BEIRUT (Reuters) - An Iranian minister said on Saturday that Islamic State has been hatching “plots and conspiracies” against Iran from its de facto capital Raqqa in Syria and has made several attempts to send “terrorist teams” into Iran.
Intelligence minister Mahmoud Alavi said in an interview with Lebanese television station al-Mayadeen that if Iran had not fought terrorism in Syria and Iraq it would have had to do so in Iran, justifying its continued role in the Syria conflict as a matter of national security.
The Islamic Republic of Iran, which shares its western border with Iraq, has recently indicated it has sent regular and volunteer members of its armed forces to support Syrian President Bashar al-Assad’s fight against rebels and Islamic state militants seeking to topple his rule.
Iran has two armed forces - a regular army serving as a national defense force and the Islamic Revolutionary Guard Corps created after the revolution to protect the country against both internal and external adversaries.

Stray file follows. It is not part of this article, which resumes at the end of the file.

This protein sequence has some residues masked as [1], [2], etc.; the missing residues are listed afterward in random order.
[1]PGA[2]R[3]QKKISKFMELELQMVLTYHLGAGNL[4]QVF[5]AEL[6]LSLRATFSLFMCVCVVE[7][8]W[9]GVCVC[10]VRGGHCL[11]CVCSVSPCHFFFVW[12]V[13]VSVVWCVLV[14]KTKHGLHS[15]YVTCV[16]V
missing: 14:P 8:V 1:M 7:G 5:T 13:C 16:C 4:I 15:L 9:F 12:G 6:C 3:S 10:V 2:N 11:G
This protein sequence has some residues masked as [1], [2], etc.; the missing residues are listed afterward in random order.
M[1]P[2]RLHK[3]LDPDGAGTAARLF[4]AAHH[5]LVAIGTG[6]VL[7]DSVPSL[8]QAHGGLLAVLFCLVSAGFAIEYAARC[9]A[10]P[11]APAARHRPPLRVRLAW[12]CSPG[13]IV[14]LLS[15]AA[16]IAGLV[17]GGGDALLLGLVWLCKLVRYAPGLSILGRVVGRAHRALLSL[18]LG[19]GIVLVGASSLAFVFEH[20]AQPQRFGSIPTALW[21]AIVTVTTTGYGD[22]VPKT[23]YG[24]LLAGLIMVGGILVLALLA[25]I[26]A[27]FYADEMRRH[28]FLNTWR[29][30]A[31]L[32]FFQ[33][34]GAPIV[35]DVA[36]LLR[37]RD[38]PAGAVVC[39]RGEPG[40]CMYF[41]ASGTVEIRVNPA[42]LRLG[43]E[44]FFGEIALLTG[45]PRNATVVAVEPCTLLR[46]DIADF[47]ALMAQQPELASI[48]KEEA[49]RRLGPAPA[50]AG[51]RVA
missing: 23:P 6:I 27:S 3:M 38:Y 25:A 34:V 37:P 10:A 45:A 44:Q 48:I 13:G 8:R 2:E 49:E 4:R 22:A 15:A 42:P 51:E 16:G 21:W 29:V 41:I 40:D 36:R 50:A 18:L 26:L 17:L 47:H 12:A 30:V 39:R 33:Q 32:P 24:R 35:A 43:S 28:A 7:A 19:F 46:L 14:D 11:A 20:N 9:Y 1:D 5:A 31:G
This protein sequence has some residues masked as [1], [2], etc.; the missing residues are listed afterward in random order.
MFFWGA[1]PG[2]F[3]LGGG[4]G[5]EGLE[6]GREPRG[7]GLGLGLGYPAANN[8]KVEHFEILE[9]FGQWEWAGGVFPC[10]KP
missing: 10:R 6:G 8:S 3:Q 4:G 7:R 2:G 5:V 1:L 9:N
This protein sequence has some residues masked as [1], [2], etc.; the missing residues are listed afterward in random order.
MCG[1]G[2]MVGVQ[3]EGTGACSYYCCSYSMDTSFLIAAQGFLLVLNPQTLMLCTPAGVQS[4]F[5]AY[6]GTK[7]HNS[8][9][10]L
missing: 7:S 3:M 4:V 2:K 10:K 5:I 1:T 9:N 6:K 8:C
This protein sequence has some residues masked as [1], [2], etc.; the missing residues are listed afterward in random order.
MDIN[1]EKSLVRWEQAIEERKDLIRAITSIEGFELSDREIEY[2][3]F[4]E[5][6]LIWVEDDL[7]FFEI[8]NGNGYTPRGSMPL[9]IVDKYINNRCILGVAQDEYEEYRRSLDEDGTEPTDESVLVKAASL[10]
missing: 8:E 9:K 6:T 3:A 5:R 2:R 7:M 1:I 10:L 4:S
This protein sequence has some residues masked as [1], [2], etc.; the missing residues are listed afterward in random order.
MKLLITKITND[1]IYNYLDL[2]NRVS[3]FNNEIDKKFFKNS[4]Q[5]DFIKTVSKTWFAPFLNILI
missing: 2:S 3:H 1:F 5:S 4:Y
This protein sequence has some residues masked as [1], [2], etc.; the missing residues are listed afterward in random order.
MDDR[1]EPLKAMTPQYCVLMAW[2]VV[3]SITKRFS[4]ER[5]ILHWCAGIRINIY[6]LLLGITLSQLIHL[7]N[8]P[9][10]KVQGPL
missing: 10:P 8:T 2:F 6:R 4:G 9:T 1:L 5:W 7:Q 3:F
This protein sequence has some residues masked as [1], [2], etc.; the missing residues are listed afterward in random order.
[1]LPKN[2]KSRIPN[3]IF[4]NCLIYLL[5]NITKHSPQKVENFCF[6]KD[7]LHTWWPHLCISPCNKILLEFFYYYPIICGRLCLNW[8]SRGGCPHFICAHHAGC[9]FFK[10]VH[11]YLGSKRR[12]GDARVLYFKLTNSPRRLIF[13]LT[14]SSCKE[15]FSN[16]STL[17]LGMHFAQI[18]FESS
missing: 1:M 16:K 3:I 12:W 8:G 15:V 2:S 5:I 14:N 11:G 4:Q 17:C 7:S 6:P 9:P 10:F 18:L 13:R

Parts of both armies appear to be fighting or advising in the five-year-old Syrian conflict. Iranian troops are also said to be fighting Islamic State in Iraq.
“Raqqa in Syria is one of the places where (Islamic State) is plotting and making conspiracies against Iran,” al-Mayadeen reported Alavi as saying.
Reporting by Lisa Barrington; Editing by Hugh Lawson